February 26, 2001 Vol. V, No. 11

Faculty advisor Catherine Jeppson and student Saori Tate help a couple with their tax return.

Students Provide Many Good (Tax) Returns to the Needy

Annual Spring VITA/LITC Program Involving 250 Students Expects to Prepare 5,000 Free Tax Returns

In a shining example of the university's commitment to community service, hundreds of Cal State Northridge students once again are volunteering this spring in an annual university program preparing free income tax returns for thousands of low-income residents.

The university launched the first Volunteer Income Tax Assistance (VITA) program in 1971, engendering scores of similar efforts at other colleges and universities around the country. Now 30 years later, officials said CSUN still runs the largest VITA program in the western United States.

What began as a fledgling CSUN effort with about 10 student volunteers at one site in the city of San Fernando has grown to a widely known, award-winning program with 14 sites in the region staffed by about 250 student volunteers. This year, CSUN's VITA/ LITC program expects to prepare about 5,000 free tax returns.

"There's a great demand in the community for our services," said Catherine Jeppson, the longtime faculty advisor to CSUN's VITA/LITC (Low Income Taxpayer Clinic) program. "Believe it or not, though, I think our students get even more out of the program than the people they're helping."

"The program is very well-known in the business community, and it looks very good on a resume," Jeppson said. "But it's really an opportunity for students to give something back to the community. And for some, it's a real eye-opener as to what is the make-up of a typical family in Los Angeles and the San Fernando Valley."

To qualify for services by CSUN's VITA program, clients must have annual gross incomes not exceeding $40,000, whether for single or married joint filers. Many clients are non-English speaking, so the VITA program also offers services in Spanish, Korean, Farsi, Russian and sign language.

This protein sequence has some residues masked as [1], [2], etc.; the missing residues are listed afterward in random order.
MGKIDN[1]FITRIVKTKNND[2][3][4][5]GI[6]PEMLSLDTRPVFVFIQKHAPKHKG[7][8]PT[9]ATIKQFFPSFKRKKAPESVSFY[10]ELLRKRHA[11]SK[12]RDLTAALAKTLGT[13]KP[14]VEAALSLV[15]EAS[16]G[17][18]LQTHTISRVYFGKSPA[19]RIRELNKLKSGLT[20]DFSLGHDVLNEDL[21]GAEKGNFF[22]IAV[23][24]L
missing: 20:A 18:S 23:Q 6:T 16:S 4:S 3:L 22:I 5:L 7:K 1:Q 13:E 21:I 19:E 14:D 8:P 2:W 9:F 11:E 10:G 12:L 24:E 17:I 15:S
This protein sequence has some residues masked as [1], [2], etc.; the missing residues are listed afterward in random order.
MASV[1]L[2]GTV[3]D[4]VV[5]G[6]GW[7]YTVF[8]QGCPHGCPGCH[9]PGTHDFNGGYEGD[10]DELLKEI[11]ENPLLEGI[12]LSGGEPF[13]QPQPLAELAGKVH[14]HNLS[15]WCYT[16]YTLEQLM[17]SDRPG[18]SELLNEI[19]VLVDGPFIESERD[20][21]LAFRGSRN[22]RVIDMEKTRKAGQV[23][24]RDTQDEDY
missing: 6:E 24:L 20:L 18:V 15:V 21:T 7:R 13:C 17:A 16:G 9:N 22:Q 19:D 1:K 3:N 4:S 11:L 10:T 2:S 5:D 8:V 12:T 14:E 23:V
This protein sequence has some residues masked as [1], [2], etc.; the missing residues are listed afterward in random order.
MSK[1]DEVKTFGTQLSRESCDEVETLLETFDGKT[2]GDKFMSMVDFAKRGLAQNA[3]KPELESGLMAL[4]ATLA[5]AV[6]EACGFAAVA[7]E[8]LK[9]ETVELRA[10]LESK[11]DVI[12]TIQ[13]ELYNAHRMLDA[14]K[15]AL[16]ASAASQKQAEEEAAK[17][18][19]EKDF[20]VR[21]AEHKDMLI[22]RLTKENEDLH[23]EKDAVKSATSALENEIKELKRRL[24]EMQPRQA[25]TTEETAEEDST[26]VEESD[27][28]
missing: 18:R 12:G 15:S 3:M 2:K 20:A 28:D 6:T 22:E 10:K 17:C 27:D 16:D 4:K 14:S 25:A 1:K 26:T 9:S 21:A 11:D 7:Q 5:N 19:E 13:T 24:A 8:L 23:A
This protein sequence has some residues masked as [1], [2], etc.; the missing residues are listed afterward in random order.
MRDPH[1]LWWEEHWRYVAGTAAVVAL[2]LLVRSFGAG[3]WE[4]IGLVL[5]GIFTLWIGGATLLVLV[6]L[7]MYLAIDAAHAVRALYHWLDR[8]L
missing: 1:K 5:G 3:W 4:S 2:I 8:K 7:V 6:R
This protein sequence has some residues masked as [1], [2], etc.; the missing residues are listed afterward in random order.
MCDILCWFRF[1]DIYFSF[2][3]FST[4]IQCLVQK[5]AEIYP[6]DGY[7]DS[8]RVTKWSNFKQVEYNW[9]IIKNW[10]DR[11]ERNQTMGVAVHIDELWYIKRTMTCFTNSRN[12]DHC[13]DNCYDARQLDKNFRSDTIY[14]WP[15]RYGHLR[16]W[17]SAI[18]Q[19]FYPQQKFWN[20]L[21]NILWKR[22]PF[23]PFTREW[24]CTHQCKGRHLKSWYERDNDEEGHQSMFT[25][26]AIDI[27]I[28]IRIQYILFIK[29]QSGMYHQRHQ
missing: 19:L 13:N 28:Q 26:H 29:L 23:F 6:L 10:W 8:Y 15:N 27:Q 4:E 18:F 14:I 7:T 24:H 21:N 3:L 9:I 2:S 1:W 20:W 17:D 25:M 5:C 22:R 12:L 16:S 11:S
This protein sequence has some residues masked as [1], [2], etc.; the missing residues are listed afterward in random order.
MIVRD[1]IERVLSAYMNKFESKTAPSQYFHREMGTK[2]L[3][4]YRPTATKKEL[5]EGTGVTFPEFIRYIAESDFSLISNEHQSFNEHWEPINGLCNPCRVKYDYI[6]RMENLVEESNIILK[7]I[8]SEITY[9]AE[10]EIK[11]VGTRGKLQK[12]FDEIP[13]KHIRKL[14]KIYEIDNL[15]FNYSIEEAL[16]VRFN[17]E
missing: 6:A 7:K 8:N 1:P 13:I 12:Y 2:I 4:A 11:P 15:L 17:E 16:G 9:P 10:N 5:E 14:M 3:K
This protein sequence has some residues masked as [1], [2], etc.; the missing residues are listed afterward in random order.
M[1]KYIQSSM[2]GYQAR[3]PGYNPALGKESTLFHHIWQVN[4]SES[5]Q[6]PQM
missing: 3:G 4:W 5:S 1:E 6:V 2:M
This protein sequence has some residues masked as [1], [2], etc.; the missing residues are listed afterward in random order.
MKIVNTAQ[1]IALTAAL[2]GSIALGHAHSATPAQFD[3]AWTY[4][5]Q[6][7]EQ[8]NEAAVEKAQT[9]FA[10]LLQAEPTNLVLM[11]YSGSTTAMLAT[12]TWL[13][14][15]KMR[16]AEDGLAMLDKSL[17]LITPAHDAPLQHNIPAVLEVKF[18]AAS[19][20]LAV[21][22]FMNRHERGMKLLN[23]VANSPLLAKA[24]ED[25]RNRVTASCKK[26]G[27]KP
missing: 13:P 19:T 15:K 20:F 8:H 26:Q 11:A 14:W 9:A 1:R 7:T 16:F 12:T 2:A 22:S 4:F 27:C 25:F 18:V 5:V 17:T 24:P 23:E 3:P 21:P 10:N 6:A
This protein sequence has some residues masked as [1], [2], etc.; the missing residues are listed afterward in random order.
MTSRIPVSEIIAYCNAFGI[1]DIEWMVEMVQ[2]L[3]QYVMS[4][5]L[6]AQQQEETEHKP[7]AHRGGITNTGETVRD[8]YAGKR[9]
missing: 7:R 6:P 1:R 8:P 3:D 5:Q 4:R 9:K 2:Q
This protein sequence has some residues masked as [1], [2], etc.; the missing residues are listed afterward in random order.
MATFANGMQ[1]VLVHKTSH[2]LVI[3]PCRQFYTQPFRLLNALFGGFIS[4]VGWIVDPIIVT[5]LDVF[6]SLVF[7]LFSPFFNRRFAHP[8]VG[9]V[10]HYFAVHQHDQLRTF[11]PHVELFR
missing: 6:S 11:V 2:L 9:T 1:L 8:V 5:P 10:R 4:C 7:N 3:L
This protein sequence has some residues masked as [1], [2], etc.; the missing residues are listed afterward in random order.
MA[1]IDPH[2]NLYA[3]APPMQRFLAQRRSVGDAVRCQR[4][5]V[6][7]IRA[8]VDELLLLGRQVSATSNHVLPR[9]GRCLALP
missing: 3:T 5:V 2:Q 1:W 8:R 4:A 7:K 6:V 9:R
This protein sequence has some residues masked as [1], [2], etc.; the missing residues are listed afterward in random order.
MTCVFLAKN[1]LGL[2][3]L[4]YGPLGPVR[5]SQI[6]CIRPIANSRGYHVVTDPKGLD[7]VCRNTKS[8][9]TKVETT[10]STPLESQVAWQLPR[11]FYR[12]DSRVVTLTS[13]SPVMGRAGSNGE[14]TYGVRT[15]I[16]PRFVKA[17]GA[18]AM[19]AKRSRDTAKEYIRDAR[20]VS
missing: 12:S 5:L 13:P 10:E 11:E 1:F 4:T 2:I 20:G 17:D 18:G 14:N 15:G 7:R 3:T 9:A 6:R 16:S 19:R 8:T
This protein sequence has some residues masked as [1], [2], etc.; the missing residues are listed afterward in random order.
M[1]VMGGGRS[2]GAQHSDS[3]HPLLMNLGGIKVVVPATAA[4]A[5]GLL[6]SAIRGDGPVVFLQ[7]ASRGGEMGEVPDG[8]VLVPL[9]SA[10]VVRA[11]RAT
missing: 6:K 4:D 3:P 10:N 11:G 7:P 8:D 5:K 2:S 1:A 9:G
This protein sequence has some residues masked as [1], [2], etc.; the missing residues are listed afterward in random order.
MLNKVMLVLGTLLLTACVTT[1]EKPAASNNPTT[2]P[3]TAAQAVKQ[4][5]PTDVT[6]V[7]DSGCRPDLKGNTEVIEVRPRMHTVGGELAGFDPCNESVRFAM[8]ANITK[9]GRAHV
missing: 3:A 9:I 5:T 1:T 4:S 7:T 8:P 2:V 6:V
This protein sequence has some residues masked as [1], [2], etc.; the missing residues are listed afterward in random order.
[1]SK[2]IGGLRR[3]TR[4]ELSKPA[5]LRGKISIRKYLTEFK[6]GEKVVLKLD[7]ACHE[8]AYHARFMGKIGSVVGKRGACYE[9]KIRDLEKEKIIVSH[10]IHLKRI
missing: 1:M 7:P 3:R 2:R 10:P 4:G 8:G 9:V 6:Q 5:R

The 14 current CSUN VITA sites opened in mid-February and most will remain open through early April, with the final sites closing April 6. Most locations are scattered throughout the San Fernando Valley, although the program also has expanded to sites in the Koreatown and Fairfax areas.

Staffed by CSUN student volunteers, each individual VITA site typically is open the same single day each week for a two-and-a-half-hour period. That is the length of the students' weekly shift. But some VITA site is open each day Monday through Saturday covering both the day and evening periods.

Demand at some of the CSUN VITA sites can be so strong that clients sometimes are asked to come back the next week or try another VITA site on another day. "It's first-come, first-served. Anyone who calls in, we tell them to get to their VITA site early," Jeppson said.

After undergoing an intense 24-hour training period during semester break, the CSUN VITA student volunteers work a single shift every week for the eight-week run of the program. The students are supervised by second-year CSUN student coordinators, as well as by professionals who volunteer their time.

Under the program's agreements with the Internal Revenue Service and state Franchise Tax Board, the CSUN student volunteers prepare standard, current-year California and federal tax forms such as federal 1040s, 1040As, 1040EZs and various credits, and California 540As, 540EZs and renter's credits.

For couples filing married joint returns, both spouses must be present for VITA to prepare the returns. The program does not prepare returns for married couples filing separate returns. Specialized services are provided for senior citizens and individuals with disabilities.

Students in the CSUN VITA program do not handle prior years returns, out-of-state-returns, capital gains forms or self-employment income. "What we do, we do very well," said Jeppson. "But we don't want to do things where a paid tax preparer would better serve the taxpayer."